Player capsule: Steve Miller

Arizona State sophomore Steve Miler was the odd-man out along the Sun Devils' offensive line last season, but is making a case to become the team's starter at right guard in 2017.

Player capsule: Steve Miller

Position: Offensive line

Eligibility: Sophomore

Height: 6-foot-4

Weight: 326 pounds 

2016 season quick review: Miller began fall camp last August with an opportunity to climb the depth chart and lay claim to a starting spot, but he was still quite raw from a technical standpoint and didn't practice with the type of consistency Arizona State's coaching staff needed to insert him into the opening week lineup. As a result, Miller was the odd man out up front, serving as a backup at both guard positions and earning most of his playing time when the Sun Devils' injury situation became a significant issue. Miller wound up earning his most extensive playing time late in the year, when a handful of the program's starters were out or limited with injuries. analysis: A three-star recruit out of Gilbert High in Arizona, Miller was an underrated prospect who was an important addition for ASU's coaching staff back in 2015.

Armed with a world of potential, Miller enters his third year in the program poised to earn his most extensive playing time yet and has a great chance to become the Sun Devils' starting right guard. At 6-foot-4 and 326 pounds, Miller is already one of the program's best NFL prospects because he's a natural, fluid athlete who has no trouble carrying his weight.

With excellent foot speed and a flexible, powerful frame, Miller boasts all of the traits professional scouts look for in young guard prospects at the college level. Though Miller is still learning the nuances of how to play guard, there's no doubt he and fellow sophomore Cohl Cabral are among the most athletically gifted linemen to come through ASU's program during the Todd Graham era.

What prevented Miller from seizing a start spot last season was his consistency, which lapsed at times and allowed more experienced but less physically capable linemen to steal reps from him. This year, Miller will need to demonstrate he can be more violent at the point of attack, play with a nastier streak and develop a more aggressive edge that will allow him to take advantage of his natural gifts.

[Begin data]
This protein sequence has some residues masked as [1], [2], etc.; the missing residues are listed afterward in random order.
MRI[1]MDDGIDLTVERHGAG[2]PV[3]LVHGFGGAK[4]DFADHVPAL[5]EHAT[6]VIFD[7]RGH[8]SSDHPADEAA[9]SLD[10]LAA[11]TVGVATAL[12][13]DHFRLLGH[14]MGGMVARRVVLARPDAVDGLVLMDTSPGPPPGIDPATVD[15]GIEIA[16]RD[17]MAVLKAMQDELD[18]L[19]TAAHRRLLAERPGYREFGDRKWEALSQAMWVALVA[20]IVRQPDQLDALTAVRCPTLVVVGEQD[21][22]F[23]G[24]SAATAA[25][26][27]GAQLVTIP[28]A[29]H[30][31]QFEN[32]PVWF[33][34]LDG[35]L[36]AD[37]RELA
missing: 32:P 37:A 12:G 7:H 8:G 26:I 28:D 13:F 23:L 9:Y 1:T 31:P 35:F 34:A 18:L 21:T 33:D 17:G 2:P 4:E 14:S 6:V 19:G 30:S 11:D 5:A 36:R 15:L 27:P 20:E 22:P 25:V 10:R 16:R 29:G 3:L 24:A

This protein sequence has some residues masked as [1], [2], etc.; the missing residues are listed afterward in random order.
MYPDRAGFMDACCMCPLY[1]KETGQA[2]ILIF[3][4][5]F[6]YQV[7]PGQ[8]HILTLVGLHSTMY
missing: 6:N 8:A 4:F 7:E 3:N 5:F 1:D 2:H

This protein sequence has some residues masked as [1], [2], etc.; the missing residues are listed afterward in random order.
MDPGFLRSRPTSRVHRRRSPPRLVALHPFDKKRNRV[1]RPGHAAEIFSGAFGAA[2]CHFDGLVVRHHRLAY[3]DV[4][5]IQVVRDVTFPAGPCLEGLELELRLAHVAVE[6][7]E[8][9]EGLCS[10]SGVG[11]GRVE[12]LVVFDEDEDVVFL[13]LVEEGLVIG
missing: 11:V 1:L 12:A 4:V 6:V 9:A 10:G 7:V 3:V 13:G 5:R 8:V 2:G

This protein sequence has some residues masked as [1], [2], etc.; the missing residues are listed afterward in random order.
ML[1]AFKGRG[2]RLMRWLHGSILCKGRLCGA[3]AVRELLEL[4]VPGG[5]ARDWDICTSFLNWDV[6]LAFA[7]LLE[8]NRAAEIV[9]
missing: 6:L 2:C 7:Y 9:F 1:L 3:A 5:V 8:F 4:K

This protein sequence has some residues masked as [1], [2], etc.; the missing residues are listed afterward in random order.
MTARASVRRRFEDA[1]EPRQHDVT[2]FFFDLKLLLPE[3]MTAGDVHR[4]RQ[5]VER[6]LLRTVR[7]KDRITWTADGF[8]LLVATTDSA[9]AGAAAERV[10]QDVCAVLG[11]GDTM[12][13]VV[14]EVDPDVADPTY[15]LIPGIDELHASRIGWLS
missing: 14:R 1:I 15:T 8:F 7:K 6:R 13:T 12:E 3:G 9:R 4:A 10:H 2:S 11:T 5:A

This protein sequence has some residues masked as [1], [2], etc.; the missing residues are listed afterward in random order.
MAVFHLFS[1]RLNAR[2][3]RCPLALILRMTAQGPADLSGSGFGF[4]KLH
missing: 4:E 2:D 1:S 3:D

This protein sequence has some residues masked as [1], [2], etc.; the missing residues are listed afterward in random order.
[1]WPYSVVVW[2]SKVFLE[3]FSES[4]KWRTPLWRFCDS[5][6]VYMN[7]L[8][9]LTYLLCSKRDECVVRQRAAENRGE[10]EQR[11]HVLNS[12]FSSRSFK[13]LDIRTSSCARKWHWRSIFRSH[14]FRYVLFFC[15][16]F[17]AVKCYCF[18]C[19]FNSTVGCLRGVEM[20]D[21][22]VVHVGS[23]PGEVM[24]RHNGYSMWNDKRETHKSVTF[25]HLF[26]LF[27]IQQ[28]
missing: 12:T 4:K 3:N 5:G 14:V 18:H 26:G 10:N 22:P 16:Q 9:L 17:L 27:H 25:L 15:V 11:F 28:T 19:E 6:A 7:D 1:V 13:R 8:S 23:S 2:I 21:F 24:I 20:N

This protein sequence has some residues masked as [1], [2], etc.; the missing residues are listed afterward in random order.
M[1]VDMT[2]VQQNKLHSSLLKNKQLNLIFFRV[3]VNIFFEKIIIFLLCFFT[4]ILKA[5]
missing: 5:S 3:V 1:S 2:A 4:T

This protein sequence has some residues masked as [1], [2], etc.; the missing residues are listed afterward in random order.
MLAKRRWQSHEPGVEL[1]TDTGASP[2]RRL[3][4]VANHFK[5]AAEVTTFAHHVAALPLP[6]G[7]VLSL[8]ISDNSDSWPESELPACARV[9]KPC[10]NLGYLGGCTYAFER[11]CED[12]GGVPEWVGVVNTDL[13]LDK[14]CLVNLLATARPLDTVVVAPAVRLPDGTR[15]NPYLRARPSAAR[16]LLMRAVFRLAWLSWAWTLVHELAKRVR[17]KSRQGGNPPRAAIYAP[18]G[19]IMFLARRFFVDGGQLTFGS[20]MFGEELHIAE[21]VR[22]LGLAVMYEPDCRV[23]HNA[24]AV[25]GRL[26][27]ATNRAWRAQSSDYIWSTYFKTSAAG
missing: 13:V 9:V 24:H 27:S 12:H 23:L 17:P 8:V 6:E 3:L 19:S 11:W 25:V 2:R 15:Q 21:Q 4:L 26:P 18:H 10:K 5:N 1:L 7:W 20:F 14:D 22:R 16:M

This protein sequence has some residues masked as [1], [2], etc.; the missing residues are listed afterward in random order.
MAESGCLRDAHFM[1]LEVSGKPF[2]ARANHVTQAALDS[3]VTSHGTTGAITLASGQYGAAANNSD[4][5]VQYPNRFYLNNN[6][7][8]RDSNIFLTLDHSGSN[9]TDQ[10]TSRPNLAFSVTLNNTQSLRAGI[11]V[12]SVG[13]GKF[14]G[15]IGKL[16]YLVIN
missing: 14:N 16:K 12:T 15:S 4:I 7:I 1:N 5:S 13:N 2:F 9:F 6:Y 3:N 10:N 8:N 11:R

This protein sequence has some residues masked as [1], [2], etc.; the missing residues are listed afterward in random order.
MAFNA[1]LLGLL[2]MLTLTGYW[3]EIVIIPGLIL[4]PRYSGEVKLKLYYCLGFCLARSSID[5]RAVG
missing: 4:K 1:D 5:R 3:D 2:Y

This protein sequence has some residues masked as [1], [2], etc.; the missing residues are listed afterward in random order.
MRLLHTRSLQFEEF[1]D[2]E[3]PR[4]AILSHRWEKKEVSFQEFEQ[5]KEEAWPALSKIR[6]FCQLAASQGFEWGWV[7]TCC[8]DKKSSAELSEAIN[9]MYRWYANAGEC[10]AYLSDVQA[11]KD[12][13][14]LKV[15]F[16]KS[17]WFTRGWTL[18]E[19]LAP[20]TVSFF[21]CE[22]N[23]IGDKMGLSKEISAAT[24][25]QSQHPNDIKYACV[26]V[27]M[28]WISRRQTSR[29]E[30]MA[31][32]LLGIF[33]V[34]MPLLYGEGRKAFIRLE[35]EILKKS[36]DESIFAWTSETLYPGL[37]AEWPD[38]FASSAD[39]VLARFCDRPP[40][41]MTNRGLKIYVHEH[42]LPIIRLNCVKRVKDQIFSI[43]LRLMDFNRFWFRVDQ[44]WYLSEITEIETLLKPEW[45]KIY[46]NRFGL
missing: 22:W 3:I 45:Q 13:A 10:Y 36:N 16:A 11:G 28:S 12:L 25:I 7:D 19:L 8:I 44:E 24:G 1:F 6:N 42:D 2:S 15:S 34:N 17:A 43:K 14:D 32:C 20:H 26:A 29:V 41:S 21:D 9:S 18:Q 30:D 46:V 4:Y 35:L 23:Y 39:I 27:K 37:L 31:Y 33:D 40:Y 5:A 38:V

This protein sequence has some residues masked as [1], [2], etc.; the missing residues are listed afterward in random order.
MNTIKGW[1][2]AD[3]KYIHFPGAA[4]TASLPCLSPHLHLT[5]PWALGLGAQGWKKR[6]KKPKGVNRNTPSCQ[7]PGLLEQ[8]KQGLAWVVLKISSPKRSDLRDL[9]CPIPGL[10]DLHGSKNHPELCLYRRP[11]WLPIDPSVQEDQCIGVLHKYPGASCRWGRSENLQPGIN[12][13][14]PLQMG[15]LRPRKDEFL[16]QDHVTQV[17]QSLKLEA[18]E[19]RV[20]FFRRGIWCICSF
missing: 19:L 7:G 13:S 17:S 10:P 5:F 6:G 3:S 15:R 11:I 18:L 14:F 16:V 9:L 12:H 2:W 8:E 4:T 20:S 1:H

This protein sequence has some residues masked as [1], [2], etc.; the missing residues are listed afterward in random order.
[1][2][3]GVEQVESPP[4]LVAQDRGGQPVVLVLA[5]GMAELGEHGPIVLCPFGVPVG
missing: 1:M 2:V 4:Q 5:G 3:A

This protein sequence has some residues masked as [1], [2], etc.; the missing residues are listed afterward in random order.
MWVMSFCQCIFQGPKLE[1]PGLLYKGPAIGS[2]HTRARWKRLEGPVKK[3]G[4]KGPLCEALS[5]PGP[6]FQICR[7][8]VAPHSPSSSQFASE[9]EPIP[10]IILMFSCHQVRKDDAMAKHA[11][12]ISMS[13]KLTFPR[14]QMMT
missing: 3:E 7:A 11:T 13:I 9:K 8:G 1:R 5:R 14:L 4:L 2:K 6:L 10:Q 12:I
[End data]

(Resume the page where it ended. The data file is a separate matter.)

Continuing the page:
To this point in Miller's career, creating leverage at the line of scrimmage has been an issue for him. Still, it's an issue that's correctable as he gains more experience and more comfort with his hand placement. If first-year offensive line coach Rob Sale can help Miller develop a more impactful punch at the line of scrimmage, Miller is blessed with the quick-twitch movement skills that can help him progress into becoming one of the conference's most feared drive blockers. 

Aside from becoming a more dependable drive blocker, Miller also has the ability to help ASU as a move blocker in space. Junior left guard Sam Jones should be among the most consistent players on the offensive side of the ball for ASU, and it would give first-year offensive coordinator Billy Napier more flexibility if he knows Miller can handle the same assignments Jones can on the opposite side of the line as a pulling guard or as a key blocker when ASU runs stretch plays and outside zone concepts. 

At this point in his career, Miller is going to be an equivalent or better athlete than the vast majority of defensive linemen he faces, so it's up to him to hone his fundamental approach, use Sale's coaching points and begin to tap into the potential he brings to the table. Because he's still young, Miller will experience growing pains, but there's very few players on the Sun Devils' roster who possess the type of upside Miller has showcased. 

Projected depth chart status: At the beginning of the spring, there were questions regarding the makeup of ASU's offensive line and whether Miller would once again be considered a primary backup as opposed to a starter-caliber player. After 15 practices, Miller did his best to claim ASU's right guard job, as he benefitted from the opportunity to work with the first-team offense on an every day basis as well as an underwhelming spring from fellow sophomore Zach Robertson. Though Miller has every reason to be encouraged by his progress and his current standing on the depth chart, he'll need to demonstrate more consistency and more signs of progress in skill development periods to hang onto the job throughout the fall. 

Sun Devil Source Top Stories